The recent Arctic sea ice loss is a key driver of the amplified surface warming in the northern high latitudes, and simultaneously a major source of uncertainty in model projections of Arctic climate change. Previous work has shown that the spread in model predictions of future Arctic amplification (AA) can be traced back to the inter-model spread in simulated long-term sea ice loss. We demonstrate that the strength of future AA is further linked to the current climate’s, observable sea ice state across the multi-model ensemble of the 6th Coupled Model Intercomparison Project (CMIP6). The implication is that the sea-ice climatology sets the stage for long-term changes through the 21st century, which mediate the degree by which Arctic warming is amplified with respect to global warming. We determine that a lower base-climate sea ice extent and sea ice concentration (SIC) in CMIP6 models enable stronger ice melt in both future climate and during the seasonal cycle. In particular, models with lower Arctic-mean SIC project stronger future ice loss and a more intense seasonal cycle in ice melt and growth. Both processes systemically link to a larger future AA across climate models. These results are manifested by the role ofmore »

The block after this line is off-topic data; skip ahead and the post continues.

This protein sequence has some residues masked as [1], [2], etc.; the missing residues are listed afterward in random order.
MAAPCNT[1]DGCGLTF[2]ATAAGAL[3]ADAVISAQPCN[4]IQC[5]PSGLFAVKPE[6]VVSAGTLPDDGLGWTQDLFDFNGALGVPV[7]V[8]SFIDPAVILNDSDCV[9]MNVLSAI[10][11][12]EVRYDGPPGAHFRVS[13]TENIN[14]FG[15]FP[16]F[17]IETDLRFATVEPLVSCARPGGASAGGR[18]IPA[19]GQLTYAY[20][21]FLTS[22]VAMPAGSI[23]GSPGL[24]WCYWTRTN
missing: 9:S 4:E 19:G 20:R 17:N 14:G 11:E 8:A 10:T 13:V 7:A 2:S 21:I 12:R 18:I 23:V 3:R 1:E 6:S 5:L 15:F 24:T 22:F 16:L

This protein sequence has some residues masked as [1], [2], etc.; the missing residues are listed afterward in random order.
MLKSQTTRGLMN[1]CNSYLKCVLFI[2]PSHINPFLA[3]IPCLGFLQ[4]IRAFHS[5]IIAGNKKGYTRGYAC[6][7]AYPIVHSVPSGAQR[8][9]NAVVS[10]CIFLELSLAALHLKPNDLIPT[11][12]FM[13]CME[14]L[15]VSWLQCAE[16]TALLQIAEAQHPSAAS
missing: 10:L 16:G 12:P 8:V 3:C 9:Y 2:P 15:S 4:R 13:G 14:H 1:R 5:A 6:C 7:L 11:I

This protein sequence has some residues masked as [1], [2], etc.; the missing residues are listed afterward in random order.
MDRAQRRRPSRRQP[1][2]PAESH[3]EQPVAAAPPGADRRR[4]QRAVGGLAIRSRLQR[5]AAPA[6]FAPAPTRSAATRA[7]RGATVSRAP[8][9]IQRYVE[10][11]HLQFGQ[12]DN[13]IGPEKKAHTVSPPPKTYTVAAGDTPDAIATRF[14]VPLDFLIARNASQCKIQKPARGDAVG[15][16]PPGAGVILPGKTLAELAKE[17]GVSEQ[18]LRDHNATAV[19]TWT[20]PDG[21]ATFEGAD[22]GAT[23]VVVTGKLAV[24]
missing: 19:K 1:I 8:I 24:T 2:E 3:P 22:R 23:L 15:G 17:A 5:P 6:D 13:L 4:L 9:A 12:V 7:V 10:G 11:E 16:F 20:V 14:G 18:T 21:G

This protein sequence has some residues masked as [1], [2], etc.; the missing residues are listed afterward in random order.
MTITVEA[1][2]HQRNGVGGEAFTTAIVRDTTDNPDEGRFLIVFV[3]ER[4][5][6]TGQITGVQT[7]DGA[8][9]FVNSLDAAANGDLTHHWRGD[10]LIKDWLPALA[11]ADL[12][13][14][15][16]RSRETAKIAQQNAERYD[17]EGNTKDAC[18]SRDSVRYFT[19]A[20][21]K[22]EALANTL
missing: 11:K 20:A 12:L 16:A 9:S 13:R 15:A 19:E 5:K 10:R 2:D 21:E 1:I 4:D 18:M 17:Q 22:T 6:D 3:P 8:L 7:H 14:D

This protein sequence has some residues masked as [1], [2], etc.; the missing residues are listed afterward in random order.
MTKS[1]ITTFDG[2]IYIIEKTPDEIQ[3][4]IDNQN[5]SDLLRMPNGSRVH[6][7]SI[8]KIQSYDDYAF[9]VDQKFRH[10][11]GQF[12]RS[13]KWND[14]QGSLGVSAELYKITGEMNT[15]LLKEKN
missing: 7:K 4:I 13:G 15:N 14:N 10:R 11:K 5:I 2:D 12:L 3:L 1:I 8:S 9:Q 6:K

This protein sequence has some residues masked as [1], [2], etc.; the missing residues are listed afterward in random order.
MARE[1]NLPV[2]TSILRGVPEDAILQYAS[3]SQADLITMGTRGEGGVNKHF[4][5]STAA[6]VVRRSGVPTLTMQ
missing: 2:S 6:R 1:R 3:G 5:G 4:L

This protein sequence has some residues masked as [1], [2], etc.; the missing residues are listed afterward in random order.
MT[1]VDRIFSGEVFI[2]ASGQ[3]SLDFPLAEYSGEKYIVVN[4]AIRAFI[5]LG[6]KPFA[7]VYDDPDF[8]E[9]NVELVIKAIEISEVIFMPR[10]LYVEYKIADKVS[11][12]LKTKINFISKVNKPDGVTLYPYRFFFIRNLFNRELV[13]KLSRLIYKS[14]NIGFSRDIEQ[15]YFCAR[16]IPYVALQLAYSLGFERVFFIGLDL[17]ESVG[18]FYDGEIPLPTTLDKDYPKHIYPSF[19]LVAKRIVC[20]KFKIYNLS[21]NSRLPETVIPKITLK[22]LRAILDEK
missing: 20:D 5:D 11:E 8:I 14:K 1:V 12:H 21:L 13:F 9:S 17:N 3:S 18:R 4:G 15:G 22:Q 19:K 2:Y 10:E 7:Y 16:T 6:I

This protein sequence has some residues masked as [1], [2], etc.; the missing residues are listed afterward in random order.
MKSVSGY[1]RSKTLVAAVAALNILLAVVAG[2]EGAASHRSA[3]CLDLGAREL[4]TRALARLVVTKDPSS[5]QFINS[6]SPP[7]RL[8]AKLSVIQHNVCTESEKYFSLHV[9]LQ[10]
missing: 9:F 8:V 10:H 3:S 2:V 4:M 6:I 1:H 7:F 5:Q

The rapid Arctic sea ice retreat in the early 21stcentury is believed to be driven by several dynamic and thermodynamic feedbacks, such as ice-albedo feedback and water vapor feedback. However, the role of clouds in these feedbacks remains unclear since the causality between clouds and these processes is complex. Here, we use NASA CERES satellite products and NCAR CESM model simulations to suggest that summertime low clouds have played an important role in driving sea ice melt by amplifying the adiabatic warming induced by a stronger anticyclonic circulation aloft. The upper-level high pressure regulates low clouds through stronger downward motion and increasing lower troposphere relative humidity. The increased low clouds favor more sea ice melt via emitting stronger longwave radiation. Then decreased surface albedo triggers a positive ice-albedo feedback, which further enhances sea ice melt. Considering the importance of summertime low clouds, accurate simulation of this process is a prerequisite for climate models to produce reliable future projections of Arctic sea ice.
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